Teaching Comparative Government and Politics

Friday, May 14, 2010

Cutting costs in the UK

Alan Carter wrote from Oxford about one of the issues the new coalition in London will be wrestling with: the Lib Dem money-saving proposal to eliminate the submarine-based nuclear deterrent.

He offers these definitions for us Yanks and others outside the UK:

Trident = UK nuclear deterrent, guarantees our seat at UN Security Council....
(coalition govt. has now agreed to look at efficiencies but not cancel...)

Experts back calls to axe Trident

By Jim Pickard

Published: June 28 2009 22:20 | Last updated: June 28 2009 22:20

Axing the new Trident nuclear deterrent would help fill a growing “black hole” in the defence budget, according to a report by senior military figures to be published on Tuesday.

The radical proposition will be put forward by Lord Guthrie, former chief of the defence staff, Lord Ashdown, former head of the Liberal Democrats, and Lord Robertson, the former Nato secretary-general.

EDITOR’S CHOICE (of Financial Times articles you can look up)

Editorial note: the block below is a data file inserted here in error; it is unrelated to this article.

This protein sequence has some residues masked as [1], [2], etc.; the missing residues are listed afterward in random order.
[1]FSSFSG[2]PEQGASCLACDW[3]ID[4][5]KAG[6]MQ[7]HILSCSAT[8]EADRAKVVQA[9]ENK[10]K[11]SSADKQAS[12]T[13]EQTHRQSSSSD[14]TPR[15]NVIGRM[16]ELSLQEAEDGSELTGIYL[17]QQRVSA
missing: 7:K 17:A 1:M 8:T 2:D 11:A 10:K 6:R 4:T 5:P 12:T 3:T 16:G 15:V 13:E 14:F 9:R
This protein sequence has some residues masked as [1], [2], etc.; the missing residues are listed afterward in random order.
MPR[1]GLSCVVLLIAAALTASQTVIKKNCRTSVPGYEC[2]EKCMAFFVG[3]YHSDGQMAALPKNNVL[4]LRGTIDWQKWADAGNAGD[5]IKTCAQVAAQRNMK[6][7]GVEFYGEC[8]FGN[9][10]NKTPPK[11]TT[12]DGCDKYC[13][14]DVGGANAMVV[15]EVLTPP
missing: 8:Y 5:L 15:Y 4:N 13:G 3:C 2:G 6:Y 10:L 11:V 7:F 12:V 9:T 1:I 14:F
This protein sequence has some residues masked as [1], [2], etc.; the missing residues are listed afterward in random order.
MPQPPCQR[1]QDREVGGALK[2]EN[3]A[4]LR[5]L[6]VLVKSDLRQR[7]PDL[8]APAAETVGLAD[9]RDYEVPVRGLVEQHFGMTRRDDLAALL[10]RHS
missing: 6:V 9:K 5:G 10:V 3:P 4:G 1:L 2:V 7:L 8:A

Dannatt queries need for Trident subs - Feb-23
Ministers ready to cut nuclear subs fleet - Sep-15
Brown urged to review Trident plans - Jun-14
Rebellion fails to halt Trident replacement - Mar-14

The trio of influential ­figures wrote the report for a “national security commission” put together by the Institute for Public ­Policy Research, a think-tank.

It comes after the Ministry of Defence was forced to deny claims on Sunday that the government had put the £20bn Trident replacement programme under “review” in an attempt to cut costs.

Trident’s upgrade, involving replacing four nuclear submarines, was agreed by Tony Blair in 2006.(surprise, surprise...)

Scrapping or downgrading Trident, a move advocated by Lib Dem leader Nick Clegg last week, could save billions of pounds at a time of severe Whitehall belt-tightening.

Des Browne, former defence secretary, said on Sunday that the MoD was facing tough financial decisions: “There is an order book which outstrips the department’s capacity to pay for it – that’s no secret,” he said.

It was reported on Sunday that the MoD was considering options for the Trident upgrade.

This could mean a ballistic missile system operating from mainland Britain or an aircraft fitted with a nuclear bomb that could be launched from an aircraft carrier.

One government source said ministers were still committed to renewing Trident because it was the “cornerstone” of Britain’s defence strategy.

Copyright The Financial Times Limited 2010.

What You Need to Know

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